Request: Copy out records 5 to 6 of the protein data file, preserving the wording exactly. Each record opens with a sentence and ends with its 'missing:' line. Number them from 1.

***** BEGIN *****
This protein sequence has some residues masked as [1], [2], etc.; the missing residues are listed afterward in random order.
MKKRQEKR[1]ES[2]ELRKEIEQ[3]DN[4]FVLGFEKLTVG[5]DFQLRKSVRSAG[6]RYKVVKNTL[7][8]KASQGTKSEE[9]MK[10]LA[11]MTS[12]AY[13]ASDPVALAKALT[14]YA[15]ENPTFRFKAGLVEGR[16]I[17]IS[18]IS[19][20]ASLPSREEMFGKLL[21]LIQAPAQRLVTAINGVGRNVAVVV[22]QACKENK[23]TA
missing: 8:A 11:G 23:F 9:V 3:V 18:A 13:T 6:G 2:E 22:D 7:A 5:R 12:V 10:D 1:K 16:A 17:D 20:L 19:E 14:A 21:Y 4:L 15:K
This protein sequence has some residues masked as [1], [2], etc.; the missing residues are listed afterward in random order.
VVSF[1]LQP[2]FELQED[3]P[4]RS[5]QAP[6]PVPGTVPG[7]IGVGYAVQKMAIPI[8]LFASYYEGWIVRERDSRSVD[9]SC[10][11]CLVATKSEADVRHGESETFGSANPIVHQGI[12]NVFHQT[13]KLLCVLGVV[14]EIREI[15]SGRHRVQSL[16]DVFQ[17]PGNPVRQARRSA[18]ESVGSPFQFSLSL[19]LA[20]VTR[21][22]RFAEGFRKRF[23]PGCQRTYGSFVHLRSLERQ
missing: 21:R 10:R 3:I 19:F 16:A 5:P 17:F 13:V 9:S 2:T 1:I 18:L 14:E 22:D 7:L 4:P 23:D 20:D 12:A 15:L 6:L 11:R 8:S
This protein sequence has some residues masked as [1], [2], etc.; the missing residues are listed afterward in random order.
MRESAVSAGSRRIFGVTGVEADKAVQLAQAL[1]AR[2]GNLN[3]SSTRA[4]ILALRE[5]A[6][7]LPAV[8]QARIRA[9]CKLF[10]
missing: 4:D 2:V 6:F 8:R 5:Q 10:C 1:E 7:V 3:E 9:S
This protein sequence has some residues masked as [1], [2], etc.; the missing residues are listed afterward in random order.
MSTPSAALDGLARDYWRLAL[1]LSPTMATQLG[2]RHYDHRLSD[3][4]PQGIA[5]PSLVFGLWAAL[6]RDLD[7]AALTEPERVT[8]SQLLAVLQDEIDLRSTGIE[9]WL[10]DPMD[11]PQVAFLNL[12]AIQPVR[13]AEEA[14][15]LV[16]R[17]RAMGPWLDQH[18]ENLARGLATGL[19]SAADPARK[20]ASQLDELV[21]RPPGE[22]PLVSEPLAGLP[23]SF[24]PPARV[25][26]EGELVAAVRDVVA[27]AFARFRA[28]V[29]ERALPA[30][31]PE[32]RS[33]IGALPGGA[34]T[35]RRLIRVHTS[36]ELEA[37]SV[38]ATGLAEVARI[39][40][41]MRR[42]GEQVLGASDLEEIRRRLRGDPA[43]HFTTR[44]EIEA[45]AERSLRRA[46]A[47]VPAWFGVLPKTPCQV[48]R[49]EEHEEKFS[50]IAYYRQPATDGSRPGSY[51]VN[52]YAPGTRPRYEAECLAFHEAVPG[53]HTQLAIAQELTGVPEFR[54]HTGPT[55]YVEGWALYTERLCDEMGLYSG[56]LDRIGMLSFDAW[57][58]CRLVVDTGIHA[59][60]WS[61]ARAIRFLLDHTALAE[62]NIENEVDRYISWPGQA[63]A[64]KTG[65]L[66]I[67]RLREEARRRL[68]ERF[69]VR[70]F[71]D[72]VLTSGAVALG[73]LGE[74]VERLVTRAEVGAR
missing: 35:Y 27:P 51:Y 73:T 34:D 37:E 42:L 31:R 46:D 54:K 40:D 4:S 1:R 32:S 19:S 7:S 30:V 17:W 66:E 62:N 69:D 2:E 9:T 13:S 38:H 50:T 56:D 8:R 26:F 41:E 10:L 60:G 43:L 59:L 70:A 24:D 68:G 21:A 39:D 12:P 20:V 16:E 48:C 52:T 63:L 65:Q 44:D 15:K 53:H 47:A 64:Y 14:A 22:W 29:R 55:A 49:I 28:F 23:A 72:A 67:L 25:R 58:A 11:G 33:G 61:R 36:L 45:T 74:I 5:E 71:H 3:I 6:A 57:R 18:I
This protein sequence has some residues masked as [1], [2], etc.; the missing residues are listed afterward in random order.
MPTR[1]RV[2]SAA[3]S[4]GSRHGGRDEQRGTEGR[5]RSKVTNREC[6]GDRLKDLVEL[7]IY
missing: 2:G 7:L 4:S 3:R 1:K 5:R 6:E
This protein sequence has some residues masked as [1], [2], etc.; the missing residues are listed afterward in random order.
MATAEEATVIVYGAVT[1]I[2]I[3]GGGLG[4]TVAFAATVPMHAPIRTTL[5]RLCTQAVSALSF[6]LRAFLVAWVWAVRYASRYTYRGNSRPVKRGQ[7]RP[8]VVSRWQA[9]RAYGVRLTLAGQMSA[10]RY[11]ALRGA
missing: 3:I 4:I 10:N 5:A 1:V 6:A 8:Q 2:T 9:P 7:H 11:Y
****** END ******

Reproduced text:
This protein sequence has some residues masked as [1], [2], etc.; the missing residues are listed afterward in random order.
MPTR[1]RV[2]SAA[3]S[4]GSRHGGRDEQRGTEGR[5]RSKVTNREC[6]GDRLKDLVEL[7]IY
missing: 2:G 7:L 4:S 3:R 1:K 5:R 6:E
This protein sequence has some residues masked as [1], [2], etc.; the missing residues are listed afterward in random order.
MATAEEATVIVYGAVT[1]I[2]I[3]GGGLG[4]TVAFAATVPMHAPIRTTL[5]RLCTQAVSALSF[6]LRAFLVAWVWAVRYASRYTYRGNSRPVKRGQ[7]RP[8]VVSRWQA[9]RAYGVRLTLAGQMSA[10]RY[11]ALRGA
missing: 3:I 4:I 10:N 5:A 1:V 6:A 8:Q 2:T 9:P 7:H 11:Y